Pres_SchneiderSince time immemorial, music has been an integral part of human civilization. Ancient Greek philosophers believed that music directly affected ethos, or one’s ethical character. Specifically, Plato, founder of the Academy in Athens—the first institution of higher learning in the Western world—argued that the right kind of music disciplined the mind and aroused temperance and courage, and thus played an important role in education. I would argue that those three virtues—discipline, temperance, and courage—accurately characterize the ideal Norwich graduate.

I know from my own experience as a percussionist in my high school marching band and as the leader of an all-male choral group at the Coast Guard Academy that music teaches important lessons about teamwork, leadership, and discipline. I believe that this latter virtue, discipline, is the main reason Band Company consistently has the highest GPA among our student body. Pupils who, from a young age, understand the value of practicing for a performance (i.e., preparing for the “test”), ultimately become some of our best students.

While we do not currently have a music major at Norwich, we boast a strong STEM (Science, Technology, Engineering, and Math) program, and the correlation between STEM and music has been well documented. Albert Einstein said, “If I were not a physicist, I would probably be a musician. I often think in music. I live my daydreams in music. I see my life in terms of music.”

Since the founding of our band—our nation’s first collegiate band—music has remained deeply ingrained in Norwich culture. It takes on myriad forms, from the cadences heard around the UP, to the chiming of the carillon, to Paula Gills’ powerful rendition of the “Star Spangled Banner” at Cadets home athletic contests.

Music has become an integral part of our athletic traditions, the most obvious manifestation perhaps being Saturday afternoon march-downs to Sabine Field before Cadets football games. Our men’s and women’s basketball, soccer, and lacrosse teams warm up to recordings of their favorite artists blasting over loudspeakers. In Kreitzberg Arena, a select playlist keeps the crowd entertained between the tweet of the referee’s or linesman’s whistle and the next puck-drop. And at the Dog River pitch, a bagpiper has often led our men’s rugby team out onto the field.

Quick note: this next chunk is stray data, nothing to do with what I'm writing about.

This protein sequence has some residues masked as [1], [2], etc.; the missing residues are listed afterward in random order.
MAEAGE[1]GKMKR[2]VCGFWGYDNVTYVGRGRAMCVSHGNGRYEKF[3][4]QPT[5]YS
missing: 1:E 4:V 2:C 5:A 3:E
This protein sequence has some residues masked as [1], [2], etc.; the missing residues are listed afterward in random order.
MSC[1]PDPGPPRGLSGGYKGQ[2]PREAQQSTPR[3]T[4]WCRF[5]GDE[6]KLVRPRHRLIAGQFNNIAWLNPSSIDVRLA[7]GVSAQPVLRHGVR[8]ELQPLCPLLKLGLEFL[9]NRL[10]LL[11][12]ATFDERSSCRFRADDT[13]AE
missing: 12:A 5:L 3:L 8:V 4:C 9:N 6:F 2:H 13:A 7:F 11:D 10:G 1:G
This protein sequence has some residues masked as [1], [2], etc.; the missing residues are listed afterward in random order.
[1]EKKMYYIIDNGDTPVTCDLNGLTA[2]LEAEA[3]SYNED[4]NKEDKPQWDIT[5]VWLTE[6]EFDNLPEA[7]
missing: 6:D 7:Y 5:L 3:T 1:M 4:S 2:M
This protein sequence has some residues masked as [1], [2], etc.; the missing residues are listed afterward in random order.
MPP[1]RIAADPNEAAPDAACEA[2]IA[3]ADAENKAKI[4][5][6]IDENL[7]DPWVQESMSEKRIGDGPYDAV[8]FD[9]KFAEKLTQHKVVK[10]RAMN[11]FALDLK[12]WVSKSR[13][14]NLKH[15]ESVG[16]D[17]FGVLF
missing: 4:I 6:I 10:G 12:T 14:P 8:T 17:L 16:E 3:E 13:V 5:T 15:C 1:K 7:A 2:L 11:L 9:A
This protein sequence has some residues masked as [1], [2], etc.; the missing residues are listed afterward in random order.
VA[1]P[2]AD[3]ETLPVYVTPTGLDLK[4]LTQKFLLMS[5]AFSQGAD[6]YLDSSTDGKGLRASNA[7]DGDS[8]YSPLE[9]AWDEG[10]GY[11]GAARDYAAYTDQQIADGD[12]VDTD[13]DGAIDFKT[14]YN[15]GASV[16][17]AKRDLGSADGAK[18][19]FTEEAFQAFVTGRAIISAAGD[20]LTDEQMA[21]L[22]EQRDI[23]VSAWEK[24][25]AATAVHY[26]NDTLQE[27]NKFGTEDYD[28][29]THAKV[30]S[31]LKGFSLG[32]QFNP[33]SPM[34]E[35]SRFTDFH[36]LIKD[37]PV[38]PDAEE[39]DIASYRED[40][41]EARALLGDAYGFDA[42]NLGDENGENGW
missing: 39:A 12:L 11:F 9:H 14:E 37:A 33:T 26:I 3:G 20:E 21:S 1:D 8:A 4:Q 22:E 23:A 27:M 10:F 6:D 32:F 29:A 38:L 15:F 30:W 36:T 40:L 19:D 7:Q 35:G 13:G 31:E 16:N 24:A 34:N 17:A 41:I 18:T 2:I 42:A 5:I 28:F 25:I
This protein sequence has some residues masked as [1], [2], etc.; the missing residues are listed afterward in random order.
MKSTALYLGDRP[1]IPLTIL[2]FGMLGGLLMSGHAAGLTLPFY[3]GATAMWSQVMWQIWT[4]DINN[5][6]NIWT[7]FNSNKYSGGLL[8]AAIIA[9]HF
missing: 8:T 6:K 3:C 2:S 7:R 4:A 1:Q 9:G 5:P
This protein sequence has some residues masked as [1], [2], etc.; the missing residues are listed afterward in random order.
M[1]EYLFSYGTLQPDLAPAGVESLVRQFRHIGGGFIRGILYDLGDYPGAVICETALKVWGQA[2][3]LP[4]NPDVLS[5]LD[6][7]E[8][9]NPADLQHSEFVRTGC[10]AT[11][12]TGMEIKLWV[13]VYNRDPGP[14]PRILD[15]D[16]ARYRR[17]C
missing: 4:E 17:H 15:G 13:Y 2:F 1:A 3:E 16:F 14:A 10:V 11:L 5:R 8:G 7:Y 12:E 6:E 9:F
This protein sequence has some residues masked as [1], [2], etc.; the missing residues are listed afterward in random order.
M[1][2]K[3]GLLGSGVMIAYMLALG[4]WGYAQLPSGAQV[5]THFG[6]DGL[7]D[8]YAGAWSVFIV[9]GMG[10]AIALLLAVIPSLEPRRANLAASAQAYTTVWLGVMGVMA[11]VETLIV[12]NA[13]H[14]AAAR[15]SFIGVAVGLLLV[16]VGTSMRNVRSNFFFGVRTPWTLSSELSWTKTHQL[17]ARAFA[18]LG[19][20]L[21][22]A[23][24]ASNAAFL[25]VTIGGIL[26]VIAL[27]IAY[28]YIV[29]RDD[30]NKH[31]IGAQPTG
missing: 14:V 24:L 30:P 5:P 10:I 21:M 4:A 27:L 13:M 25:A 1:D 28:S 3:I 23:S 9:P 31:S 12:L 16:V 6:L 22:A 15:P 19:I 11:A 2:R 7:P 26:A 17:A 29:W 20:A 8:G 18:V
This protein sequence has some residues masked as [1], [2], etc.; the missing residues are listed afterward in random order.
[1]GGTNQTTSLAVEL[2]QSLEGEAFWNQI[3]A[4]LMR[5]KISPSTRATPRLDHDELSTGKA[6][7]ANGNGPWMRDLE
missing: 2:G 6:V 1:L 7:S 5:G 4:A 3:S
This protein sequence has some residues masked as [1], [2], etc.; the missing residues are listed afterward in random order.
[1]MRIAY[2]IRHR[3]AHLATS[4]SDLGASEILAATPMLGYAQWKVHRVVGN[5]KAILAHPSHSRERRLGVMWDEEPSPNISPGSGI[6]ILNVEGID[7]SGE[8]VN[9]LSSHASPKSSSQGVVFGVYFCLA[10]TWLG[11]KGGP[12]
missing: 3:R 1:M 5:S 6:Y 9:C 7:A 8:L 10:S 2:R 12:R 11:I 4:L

Elsewhere on campus, music manifests itself on the airwaves of WNUB 24 hours a day, in the Pegasus Players’ annual “Battle of the Voices” competition, in our fall and spring band concerts, and during the Regimental, Navy/Marine, and Junior Ring balls.

Indeed, musical traditions abound at Norwich—some as old as the university itself. Every morning, the Corps is still roused from their racks by “Reveille,” and every evening, turns in when hearing “Tattoo.”

If you have ever felt goose bumps while listening to “Echo Taps,” or become misty-eyed at the singing of “Norwich Forever,” I know this issue of the Record will bring back fond musical memories of your time on the Hill.

Norwich forever!

Richard W. Schneider



Richard W. Schneider

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